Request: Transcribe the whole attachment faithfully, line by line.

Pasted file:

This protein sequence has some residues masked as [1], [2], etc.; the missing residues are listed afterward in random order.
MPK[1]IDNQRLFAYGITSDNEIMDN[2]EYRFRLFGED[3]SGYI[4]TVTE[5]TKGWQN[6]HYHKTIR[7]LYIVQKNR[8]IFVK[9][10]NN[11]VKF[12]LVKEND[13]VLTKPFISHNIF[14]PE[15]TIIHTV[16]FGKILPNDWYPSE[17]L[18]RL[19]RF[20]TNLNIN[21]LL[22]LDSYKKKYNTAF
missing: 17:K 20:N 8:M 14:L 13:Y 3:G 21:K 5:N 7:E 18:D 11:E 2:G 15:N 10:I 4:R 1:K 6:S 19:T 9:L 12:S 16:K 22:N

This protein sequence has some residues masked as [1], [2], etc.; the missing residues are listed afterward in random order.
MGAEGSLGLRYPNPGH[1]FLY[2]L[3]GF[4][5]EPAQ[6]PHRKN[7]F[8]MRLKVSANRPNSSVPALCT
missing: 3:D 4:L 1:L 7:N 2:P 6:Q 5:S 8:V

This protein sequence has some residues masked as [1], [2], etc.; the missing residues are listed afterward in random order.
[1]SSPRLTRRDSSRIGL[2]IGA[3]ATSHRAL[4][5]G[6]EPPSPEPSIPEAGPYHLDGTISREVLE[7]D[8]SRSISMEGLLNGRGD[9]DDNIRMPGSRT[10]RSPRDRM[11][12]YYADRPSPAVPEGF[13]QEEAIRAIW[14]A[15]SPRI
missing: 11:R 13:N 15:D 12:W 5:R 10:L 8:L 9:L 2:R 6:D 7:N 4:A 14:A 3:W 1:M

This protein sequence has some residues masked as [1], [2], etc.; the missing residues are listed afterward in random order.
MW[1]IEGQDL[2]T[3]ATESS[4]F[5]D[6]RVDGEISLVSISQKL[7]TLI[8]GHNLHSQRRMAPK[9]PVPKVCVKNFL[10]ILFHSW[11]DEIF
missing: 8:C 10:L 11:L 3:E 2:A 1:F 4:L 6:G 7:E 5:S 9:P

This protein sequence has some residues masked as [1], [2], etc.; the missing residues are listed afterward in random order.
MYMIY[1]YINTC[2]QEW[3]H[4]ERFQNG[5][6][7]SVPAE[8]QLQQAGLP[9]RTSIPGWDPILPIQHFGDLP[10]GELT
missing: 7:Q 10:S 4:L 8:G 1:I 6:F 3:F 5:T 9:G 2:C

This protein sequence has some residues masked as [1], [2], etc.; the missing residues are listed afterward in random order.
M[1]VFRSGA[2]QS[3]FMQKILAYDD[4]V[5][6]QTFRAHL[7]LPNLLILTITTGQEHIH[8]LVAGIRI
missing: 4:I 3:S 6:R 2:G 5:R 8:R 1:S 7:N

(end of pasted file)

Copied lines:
This protein sequence has some residues masked as [1], [2], etc.; the missing residues are listed afterward in random order.
MPK[1]IDNQRLFAYGITSDNEIMDN[2]EYRFRLFGED[3]SGYI[4]TVTE[5]TKGWQN[6]HYHKTIR[7]LYIVQKNR[8]IFVK[9][10]NN[11]VKF[12]LVKEND[13]VLTKPFISHNIF[14]PE[15]TIIHTV[16]FGKILPNDWYPSE[17]L[18]RL[19]RF[20]TNLNIN[21]LL[22]LDSYKKKYNTAF
missing: 17:K 20:N 8:M 14:L 13:Y 3:G 21:K 5:N 7:E 18:D 11:E 2:G 15:N 10:I 4:R 1:K 6:S 19:T 9:L 12:S 16:K 22:N

This protein sequence has some residues masked as [1], [2], etc.; the missing residues are listed afterward in random order.
MGAEGSLGLRYPNPGH[1]FLY[2]L[3]GF[4][5]EPAQ[6]PHRKN[7]F[8]MRLKVSANRPNSSVPALCT
missing: 3:D 4:L 1:L 7:N 2:P 6:Q 5:S 8:V

This protein sequence has some residues masked as [1], [2], etc.; the missing residues are listed afterward in random order.
[1]SSPRLTRRDSSRIGL[2]IGA[3]ATSHRAL[4][5]G[6]EPPSPEPSIPEAGPYHLDGTISREVLE[7]D[8]SRSISMEGLLNGRGD[9]DDNIRMPGSRT[10]RSPRDRM[11][12]YYADRPSPAVPEGF[13]QEEAIRAIW[14]A[15]SPRI
missing: 11:R 13:N 15:D 12:W 5:R 10:L 8:L 9:L 2:R 6:D 7:N 4:A 14:A 3:W 1:M

This protein sequence has some residues masked as [1], [2], etc.; the missing residues are listed afterward in random order.
MW[1]IEGQDL[2]T[3]ATESS[4]F[5]D[6]RVDGEISLVSISQKL[7]TLI[8]GHNLHSQRRMAPK[9]PVPKVCVKNFL[10]ILFHSW[11]DEIF
missing: 8:C 10:L 11:L 3:E 2:A 1:F 4:L 6:G 7:E 5:S 9:P

This protein sequence has some residues masked as [1], [2], etc.; the missing residues are listed afterward in random order.
MYMIY[1]YINTC[2]QEW[3]H[4]ERFQNG[5][6][7]SVPAE[8]QLQQAGLP[9]RTSIPGWDPILPIQHFGDLP[10]GELT
missing: 7:Q 10:S 4:L 8:G 1:I 6:F 3:F 5:T 9:G 2:C

This protein sequence has some residues masked as [1], [2], etc.; the missing residues are listed afterward in random order.
M[1]VFRSGA[2]QS[3]FMQKILAYDD[4]V[5][6]QTFRAHL[7]LPNLLILTITTGQEHIH[8]LVAGIRI
missing: 4:I 3:S 6:R 2:G 5:R 8:R 1:S 7:N